Working Partnerships

County Fights Tobacco Use by Throwing Away Money on ‘Smart Mobs’

This video of a “smart mob” designed to discourage smoking tobacco, put on by nonprofit Working Partnership USA, was funded with county taxpayer dollars.

Flash mobs are so 2011. But apparently, that’s how the county decided to spend leftover money at the end of last year, which, if memory serves, was 2012. But, wait, these weren’t just any flash mobs—they were “smart mobs.” At its last meeting of 2012, the county Board of Supervisors unanimously approved a $40,000 increase in its partnership with nonprofit Working Partnerships USA. The additional funds were retroactively approved to continue an anti-smoking initiative through March 18, 2013.


Cindy Chavez’s Conflicts of Interest

While on its executive committee, prospective county supervisor candidate Cindy Chavez helped move hundreds of thousands of dollars out of a local health nonprofit, according to copies of board minutes obtained by San Jose Inside. At a pivotal meeting last June, Chavez voted to approve a budget that included a line item in which one of her employers, Working Partnerships USA, had a financial interest—and to fund a political campaign that was largely run by her other employer, the South Bay Labor Council. The two transactions totaled $400,000, more than a quarter of the Santa Clara Family Health Foundation’s budget.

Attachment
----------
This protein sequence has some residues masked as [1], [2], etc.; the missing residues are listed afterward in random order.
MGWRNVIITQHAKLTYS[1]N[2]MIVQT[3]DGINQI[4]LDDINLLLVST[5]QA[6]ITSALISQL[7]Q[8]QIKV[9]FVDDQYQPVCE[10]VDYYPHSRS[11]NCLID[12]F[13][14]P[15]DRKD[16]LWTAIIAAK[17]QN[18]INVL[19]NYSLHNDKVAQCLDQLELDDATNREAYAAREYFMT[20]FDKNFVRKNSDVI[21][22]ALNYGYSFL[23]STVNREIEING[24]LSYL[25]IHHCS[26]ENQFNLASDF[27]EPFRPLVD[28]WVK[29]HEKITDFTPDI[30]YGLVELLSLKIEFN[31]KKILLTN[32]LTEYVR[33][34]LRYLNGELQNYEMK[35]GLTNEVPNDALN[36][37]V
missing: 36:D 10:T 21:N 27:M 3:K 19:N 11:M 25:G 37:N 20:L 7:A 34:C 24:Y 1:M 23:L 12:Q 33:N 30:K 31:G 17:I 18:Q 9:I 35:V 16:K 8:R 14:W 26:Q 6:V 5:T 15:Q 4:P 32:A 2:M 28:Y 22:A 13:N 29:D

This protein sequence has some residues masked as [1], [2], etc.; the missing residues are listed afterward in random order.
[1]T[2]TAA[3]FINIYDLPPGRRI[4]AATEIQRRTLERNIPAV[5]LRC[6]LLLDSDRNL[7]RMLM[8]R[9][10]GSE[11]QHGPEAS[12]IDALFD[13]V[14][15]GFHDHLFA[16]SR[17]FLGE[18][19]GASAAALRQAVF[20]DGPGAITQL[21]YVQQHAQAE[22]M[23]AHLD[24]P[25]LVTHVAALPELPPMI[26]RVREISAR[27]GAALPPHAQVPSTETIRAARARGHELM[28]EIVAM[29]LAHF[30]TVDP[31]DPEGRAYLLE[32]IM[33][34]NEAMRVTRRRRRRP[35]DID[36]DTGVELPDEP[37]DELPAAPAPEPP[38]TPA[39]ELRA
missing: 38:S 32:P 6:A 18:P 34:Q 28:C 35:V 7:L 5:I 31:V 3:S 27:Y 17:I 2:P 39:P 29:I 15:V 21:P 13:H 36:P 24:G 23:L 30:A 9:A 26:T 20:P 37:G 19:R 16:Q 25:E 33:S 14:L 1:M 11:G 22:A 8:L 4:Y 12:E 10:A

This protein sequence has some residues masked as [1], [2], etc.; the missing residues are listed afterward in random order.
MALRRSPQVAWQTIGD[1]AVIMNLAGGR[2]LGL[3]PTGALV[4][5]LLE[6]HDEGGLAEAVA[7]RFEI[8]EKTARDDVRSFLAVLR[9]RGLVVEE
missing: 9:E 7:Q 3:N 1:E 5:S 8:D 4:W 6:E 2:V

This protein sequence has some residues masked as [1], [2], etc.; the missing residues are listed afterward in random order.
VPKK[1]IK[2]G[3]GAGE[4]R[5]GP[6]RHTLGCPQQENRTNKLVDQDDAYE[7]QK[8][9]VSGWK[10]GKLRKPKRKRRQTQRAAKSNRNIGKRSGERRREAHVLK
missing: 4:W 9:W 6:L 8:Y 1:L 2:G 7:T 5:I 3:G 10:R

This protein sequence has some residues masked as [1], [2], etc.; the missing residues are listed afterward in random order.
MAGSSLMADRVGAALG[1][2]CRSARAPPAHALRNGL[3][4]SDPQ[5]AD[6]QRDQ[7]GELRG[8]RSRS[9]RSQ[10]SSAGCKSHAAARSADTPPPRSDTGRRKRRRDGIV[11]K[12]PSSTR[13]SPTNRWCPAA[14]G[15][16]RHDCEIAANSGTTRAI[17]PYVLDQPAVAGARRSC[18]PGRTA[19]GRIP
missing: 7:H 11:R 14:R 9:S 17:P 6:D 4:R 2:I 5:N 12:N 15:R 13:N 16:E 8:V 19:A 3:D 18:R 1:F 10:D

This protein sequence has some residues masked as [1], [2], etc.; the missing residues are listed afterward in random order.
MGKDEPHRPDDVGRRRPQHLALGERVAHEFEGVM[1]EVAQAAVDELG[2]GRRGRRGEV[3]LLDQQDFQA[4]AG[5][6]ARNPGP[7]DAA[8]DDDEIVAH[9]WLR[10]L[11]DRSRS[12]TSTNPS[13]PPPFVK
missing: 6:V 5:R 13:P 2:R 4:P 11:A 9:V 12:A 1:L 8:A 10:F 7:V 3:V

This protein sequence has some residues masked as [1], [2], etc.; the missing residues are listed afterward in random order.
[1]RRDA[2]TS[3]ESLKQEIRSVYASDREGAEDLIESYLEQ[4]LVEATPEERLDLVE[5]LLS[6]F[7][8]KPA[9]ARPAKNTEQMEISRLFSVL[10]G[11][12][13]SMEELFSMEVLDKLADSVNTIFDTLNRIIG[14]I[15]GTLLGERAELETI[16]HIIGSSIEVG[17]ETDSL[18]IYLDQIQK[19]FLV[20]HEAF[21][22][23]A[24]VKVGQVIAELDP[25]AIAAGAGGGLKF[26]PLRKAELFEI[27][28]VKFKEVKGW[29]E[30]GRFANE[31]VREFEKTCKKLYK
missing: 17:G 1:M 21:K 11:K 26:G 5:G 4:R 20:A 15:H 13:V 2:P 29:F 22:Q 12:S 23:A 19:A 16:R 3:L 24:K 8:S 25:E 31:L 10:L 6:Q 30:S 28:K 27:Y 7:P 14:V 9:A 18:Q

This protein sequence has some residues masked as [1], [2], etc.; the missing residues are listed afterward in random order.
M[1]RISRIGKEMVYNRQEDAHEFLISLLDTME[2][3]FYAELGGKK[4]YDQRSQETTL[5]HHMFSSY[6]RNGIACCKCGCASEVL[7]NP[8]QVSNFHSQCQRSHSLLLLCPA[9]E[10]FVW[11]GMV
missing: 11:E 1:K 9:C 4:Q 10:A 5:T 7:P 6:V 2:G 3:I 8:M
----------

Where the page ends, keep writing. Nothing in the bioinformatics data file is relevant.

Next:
Inside the Working Partnerships Political Money Machine

Working Partnerships USA, the labor-aligned nonprofit headed by former San Jose vice mayor Cindy Chavez, yesterday released its most recent Internal Revenue Service Form 990, after eight days of refusing requests to view the document. A review of the organization’s filings over the years found spending increases during key elections despite IRS restrictions on political activities by charities. In total, the nonprofit has raised and spent more than $25 million since 1998.


Chavez Steps down as Labor Council’s CEO, Remains with Working Partnerships

Cindy Chavez is out as CEO of the South Bay Labor Council. End of an era? Not quite. Chavez, who joined the SBLC in 2009 after an unsuccessful mayoral run and two terms on the San Jose City Council, will continue in the role of executive director of Working Partnerships, the think tank that helped organize the successful Measure D campaign and shares a building with SBLC.

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